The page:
We pull into the restaurant at 5:05 PM. I had wanted to try this place since they reviewed it in the local newspaper. The journalist raved about the food and the prices seemed reasonable. I had my eye on a nice seafood dinner. Hubby and I had tried to get in the place a few weeks ago for lunch, but they were closed. The review had said that the restaurant was open for lunch, but sometimes in a new place traffic doesn’t support the original hours and things change. I understand that, not a problem. So we are here for dinner. We walk in the hostess looks at us and asks, “What can I do for you?” I say, “Two for dinner”. She says, “We are not open yet”. I ask, “What time do you open?” “5:00 PM.” I did mention it was 5:05 PM didn’t I? She sees my face and says, “You can have a seat but the cooks are out in the parking lot and we aren’t ready yet.” I say, “Thanks but maybe not.” As we leave we see a bunch of guys in the parking lot staring in a cooler, chatting and laughing. I guess they were comparing the size of their fish. At least the catch of the day was fresh.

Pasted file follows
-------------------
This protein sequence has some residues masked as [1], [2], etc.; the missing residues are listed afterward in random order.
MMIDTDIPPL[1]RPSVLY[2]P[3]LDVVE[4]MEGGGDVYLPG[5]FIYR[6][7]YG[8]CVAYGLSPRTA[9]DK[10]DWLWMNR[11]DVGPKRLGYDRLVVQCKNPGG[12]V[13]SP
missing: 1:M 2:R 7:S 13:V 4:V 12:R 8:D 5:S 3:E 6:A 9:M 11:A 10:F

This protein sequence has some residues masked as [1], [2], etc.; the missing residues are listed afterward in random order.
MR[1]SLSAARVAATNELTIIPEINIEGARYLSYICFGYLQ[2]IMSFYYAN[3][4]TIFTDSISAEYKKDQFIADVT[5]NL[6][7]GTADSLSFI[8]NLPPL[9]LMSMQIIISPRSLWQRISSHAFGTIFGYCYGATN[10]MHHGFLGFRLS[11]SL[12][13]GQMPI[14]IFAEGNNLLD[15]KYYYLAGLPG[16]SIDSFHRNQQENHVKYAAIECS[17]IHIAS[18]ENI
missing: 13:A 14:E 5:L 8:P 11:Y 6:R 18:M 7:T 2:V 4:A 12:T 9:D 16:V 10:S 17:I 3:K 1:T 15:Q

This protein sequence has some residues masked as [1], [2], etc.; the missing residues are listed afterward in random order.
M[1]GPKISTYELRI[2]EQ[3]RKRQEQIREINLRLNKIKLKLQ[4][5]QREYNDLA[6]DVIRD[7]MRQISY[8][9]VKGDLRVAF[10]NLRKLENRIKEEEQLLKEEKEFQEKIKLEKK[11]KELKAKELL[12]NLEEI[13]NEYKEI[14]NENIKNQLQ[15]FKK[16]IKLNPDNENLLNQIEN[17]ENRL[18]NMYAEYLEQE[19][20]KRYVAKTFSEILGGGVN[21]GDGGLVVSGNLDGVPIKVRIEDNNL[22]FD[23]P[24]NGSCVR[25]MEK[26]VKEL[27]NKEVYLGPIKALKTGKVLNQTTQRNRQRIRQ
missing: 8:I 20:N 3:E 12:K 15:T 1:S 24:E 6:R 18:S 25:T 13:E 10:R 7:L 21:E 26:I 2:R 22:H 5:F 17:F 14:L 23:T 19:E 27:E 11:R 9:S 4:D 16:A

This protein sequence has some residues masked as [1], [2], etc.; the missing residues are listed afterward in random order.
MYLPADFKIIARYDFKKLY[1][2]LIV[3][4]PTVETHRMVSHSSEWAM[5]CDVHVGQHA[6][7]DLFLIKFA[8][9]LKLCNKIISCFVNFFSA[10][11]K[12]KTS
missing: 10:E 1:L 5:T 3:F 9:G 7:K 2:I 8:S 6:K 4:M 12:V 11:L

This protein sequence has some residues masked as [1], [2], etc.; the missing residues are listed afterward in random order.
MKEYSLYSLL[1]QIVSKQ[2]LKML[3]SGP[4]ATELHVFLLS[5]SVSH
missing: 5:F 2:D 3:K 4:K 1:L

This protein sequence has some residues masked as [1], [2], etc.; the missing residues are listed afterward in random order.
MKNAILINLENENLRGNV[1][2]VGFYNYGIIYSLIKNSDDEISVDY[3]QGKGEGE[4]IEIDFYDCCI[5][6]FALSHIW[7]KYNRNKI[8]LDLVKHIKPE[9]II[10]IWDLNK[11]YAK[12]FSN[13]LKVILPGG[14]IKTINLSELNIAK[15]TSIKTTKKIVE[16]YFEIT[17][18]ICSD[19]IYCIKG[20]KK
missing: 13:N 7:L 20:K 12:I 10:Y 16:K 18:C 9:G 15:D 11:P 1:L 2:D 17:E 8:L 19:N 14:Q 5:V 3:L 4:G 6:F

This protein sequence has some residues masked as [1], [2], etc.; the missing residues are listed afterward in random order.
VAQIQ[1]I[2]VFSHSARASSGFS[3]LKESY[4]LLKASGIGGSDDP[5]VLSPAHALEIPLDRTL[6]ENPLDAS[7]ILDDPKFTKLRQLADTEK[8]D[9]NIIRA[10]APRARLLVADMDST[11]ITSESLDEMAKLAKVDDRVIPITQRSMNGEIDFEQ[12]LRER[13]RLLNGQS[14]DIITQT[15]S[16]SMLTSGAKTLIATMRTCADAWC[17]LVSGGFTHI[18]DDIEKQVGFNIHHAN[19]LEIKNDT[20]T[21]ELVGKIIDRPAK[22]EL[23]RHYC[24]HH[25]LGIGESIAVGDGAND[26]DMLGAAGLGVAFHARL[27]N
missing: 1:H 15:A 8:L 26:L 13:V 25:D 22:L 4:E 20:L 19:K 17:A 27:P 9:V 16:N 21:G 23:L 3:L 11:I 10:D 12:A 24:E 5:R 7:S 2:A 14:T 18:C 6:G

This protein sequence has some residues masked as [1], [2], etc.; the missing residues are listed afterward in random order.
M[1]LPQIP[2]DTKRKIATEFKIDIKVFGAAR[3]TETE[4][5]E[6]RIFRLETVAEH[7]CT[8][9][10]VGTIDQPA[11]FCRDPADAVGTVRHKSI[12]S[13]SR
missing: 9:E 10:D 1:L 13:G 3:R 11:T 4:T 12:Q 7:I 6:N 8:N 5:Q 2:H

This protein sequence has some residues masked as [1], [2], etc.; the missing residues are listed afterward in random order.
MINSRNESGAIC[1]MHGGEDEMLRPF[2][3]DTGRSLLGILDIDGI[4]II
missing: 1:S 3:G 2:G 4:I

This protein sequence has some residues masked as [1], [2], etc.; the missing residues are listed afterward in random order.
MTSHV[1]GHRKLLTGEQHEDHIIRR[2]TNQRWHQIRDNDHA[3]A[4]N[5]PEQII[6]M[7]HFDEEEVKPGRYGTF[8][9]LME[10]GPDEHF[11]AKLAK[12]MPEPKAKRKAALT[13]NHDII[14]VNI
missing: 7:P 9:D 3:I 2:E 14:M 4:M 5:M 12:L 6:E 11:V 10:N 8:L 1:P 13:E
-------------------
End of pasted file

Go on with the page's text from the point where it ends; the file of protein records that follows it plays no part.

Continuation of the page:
Tip Number 3: Post your hours and open on time.


Guess what? We are not going back to that restaurant. Hubby and I now have an ongoing bet on when this place will go out of business. My guess is by the end of the year. Hubby said at the end of the tourist season.


Back to our day trip, all is not lost for supper. I had a fall back plan for one of our local haunts. It is a bar and serves food. They have great burgers and buffalo chicken. It is quirky, so I fit right in. There is a boar’s head displayed prominently over the bar with a bevy of bras adding to the festive décor. Gosh, I love that place. Hubby and I have a nice dinner and head home. Looking forward to some mindless TV viewing for the evening. We unpack the car.